IS Case 139: Hemophilia Arthropathy
Imaging Sciences URMC 2008
Publication Date: 2009-05-21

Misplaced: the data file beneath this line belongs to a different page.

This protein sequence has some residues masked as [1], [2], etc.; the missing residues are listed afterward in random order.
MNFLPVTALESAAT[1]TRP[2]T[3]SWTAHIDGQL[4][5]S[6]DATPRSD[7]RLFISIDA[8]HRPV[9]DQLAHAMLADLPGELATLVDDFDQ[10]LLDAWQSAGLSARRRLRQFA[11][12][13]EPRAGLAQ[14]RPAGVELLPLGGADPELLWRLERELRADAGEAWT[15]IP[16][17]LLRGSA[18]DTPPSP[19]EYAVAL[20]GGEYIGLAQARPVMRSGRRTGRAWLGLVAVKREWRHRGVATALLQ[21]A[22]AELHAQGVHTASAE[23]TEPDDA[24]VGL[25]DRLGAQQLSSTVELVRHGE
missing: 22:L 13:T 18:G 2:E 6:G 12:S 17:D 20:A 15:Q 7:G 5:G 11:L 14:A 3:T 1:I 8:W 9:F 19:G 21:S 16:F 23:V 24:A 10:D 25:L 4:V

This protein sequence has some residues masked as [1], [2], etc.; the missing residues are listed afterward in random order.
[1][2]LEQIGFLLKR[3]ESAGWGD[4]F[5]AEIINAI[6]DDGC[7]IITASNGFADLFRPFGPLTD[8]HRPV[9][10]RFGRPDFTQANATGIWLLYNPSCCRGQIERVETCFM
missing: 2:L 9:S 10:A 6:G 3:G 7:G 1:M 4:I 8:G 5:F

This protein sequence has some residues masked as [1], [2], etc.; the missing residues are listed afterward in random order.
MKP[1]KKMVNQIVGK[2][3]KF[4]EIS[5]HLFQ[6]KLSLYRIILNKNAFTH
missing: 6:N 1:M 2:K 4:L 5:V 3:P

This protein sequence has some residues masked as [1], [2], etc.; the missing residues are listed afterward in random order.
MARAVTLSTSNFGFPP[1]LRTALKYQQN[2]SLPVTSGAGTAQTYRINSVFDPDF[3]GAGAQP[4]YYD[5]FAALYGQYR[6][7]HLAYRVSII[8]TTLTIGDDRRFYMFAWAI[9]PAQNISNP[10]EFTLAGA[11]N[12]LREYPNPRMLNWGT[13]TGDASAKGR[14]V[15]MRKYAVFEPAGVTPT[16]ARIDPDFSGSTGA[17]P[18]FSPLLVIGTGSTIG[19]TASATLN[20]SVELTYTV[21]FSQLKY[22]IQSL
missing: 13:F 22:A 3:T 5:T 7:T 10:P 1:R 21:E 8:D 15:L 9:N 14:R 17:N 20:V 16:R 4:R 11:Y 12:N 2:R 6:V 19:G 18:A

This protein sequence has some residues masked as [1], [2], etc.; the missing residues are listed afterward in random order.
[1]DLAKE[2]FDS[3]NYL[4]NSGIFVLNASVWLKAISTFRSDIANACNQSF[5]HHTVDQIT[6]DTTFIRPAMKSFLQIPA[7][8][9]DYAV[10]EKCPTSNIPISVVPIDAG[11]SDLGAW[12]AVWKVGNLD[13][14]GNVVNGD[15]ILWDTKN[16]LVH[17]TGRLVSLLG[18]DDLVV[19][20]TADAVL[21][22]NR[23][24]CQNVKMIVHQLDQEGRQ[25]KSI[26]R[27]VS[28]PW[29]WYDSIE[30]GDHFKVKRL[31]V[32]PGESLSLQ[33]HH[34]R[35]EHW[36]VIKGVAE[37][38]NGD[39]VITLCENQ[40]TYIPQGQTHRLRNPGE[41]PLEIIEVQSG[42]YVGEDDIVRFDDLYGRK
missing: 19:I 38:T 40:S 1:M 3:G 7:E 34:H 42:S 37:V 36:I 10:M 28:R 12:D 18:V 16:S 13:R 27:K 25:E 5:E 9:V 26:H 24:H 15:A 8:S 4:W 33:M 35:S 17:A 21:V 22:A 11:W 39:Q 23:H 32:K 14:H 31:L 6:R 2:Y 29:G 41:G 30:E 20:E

Hemophilia is a disorder of blood clotting that is inherited as a gender linked recessive trait. It is estimated to affect approximately 1 in 10,000 males. Hemophilia A is caused by the absence, deficiency or defective functioning of plasma coagulation factor VIII. Hemophilia B (Christmas disease) is caused by an abnormality of factor IX. The function of factor VIII is to accelerate the rate of cleavage of factor X by activated factor IX in the multienzymatic reaction leading to coagulation. Minor trauma or seemingly spontaneous bleeding can cause a hemarthrosis in patients with hemophilia and recurrent hemarthrosis can result in early arthropathy. These changes may mimic rheumatoid arthritis. The elbow is the predominant site of arthropathic involvement in the upper limb of patients with hemophilia. The elbow is involved in 25% to 87% of cases, but rarely is it the only joint affected. Chronic hemophilic synovitis of the elbow joint often leads to enlargement of the radial head. The margins of this hypertrophic radial head become rough and irregular, impinging against the proximal ulnar facet. By virtue of its increased size and irregular shape, the radial head acts as a mechanical block to forearm rotation, generating synovial impingement, hemorrhage, and pain. Limited forearm rotation can result in considerable impairment of activities of daily living especially if the involved extremity is on the dominant side.
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